PARIS — In the fast-growing markets for factory automation, IoT, and autonomous vehicles, CMOS image sensors appear destined for a role capturing data not for human consumption but for machines to see what they need to make sense of the world.
CMOS image sensors “are becoming more about sensing rather than imaging,” said Pierre Cambou, activity leader, MEMS & Imaging at Yole Développement. The Lyon, France-based market research and technology analysis company boldly predicts that by 2030, 50% of CMOS image sensors will serve “sensing” devices.
Paris-based Prophesee SA (formerly known as Chronocam) styles itself as a frontrunner in that revolution. A designer of advanced neuromorphic vision systems, it advocates an event-based approach to sensing and processing. Prophesee’s bio-inspired vision technology has been deemed too radically different from conventional machine vision — and perilously “ahead of its time.” But Luca Verre, co-founder and CEO of Prophesee, told us that this is no longer the case.
In a one-on-one interview here, Verre said that his company has secured its Series B plus funding (the startup raised $40 million in funding in the last three years). It now has a partnership deal with a large unnamed consumer electronics company. Most importantly, Prophesee is now advancing its neuromorphic vision system from the usual technology concept pitch to promoting its reference system for tinkering by developers.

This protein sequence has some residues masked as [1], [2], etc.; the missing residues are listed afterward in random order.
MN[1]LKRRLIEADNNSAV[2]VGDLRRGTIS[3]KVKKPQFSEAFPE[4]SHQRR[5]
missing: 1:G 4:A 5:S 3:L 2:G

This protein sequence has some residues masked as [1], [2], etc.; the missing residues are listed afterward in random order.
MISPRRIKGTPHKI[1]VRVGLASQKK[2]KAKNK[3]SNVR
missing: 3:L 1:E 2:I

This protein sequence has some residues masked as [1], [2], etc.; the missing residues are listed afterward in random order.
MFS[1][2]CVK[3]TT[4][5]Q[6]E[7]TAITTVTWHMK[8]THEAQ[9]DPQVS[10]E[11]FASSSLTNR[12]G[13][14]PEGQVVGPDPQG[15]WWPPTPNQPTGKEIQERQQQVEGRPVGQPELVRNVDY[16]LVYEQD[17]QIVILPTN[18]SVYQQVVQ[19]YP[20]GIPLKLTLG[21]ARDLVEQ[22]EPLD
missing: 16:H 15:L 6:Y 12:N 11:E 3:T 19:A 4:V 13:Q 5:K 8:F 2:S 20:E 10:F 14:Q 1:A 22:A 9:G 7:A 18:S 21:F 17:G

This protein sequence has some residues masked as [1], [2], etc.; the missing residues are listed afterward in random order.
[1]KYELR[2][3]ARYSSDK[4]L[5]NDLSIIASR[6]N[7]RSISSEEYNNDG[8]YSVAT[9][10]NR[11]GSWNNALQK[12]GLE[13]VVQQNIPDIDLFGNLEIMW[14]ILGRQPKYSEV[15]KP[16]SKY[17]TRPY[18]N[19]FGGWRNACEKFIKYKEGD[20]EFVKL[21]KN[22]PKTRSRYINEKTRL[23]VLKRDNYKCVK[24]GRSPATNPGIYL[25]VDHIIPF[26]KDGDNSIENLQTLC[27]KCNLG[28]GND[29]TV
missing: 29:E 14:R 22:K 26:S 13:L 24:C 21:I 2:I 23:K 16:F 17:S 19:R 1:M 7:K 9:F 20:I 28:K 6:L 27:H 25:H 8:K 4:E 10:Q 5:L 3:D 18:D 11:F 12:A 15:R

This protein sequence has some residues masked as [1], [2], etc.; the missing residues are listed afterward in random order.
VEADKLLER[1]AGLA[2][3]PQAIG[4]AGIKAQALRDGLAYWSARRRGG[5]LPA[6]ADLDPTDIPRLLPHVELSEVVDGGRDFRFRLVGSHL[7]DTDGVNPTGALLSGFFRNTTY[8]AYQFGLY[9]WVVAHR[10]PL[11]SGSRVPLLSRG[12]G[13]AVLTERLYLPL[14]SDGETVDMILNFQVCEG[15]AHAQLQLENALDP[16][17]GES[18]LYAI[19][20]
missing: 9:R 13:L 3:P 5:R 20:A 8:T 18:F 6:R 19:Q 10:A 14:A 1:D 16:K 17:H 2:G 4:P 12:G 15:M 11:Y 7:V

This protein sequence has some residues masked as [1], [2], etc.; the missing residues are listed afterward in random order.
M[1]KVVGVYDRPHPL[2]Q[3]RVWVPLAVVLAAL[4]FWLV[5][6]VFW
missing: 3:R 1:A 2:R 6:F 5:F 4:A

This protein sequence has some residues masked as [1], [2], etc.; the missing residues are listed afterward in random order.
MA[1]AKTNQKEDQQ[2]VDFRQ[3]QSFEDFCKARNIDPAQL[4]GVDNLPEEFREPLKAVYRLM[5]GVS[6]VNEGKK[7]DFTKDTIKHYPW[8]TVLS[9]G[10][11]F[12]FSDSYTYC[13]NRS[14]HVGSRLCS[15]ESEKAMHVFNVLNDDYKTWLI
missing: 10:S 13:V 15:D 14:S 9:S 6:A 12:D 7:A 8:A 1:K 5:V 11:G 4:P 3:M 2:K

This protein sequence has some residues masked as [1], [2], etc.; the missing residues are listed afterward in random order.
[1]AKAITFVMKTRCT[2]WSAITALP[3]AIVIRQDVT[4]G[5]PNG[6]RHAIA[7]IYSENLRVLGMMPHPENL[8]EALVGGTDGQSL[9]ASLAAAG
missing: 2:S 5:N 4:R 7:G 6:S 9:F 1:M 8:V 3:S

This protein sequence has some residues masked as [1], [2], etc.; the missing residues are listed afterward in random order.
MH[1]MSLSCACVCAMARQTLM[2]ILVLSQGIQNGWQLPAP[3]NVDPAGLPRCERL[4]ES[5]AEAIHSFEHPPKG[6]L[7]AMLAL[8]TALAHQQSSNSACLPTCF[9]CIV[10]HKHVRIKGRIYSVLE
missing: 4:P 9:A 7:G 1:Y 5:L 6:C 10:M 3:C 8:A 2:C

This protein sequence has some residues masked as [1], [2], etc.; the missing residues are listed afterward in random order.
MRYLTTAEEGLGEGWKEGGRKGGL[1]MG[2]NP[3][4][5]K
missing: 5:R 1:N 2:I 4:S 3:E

Prophesee’s first reference design, available in VGA resolution, consists of Prophesee’s Asynchronous Time-Based Image Sensor (ATIS) chip and software algorithms. The ASIC will be manufactured by a foundry partner in Israel, said Verre — most likely Tower Jazz.
The company declined to detail its ASIC and the specification of the reference design. Prophesee said that it is planning on a formal product announcement in several weeks.
Nonetheless, the startup reached a milestone when the reference design proved able to offer system designers the opportunity to see and experience just what an ATIS can accomplish in data sensing. The ATIS will be characterized by its high temporal resolution, low data rate, high dynamic range, and low power consumption, said Prophesee.
Cameras are bottlenecks
Makers of cameras for machine-vision systems — whether in smart factories, IoT, or autonomous vehicles — have begun to heed the event-based approach promoted by Prophesee’s co-founders such as Ryad Benosman and Christoph Posch.
With all of the detailed visual information that traditional cameras can capture, “the camera has become a technology bottleneck,” said Verre. Unquestionably, cameras are the most powerful sensing device. Yet for visual data in automation systems, surveillance cameras, or highly automated vehicles, cameras could slow down the processing.
Consider self-driving cars, said Verre. The central processing system inside the vehicle is bombarded with data from cameras, lidars, radars, and other sources. The key to manage this overload is figuring out how best to “reduce the amount of raw data” streamed from sensors. The sensors should only capture data that matters to “a region of interest,” said Verre.
As Prophesee explained in past interviews with EE Times, the company’s event-driven vision sensors are inspired by biology. This perception derives from the co-founders’ research on how the human eye and brain work.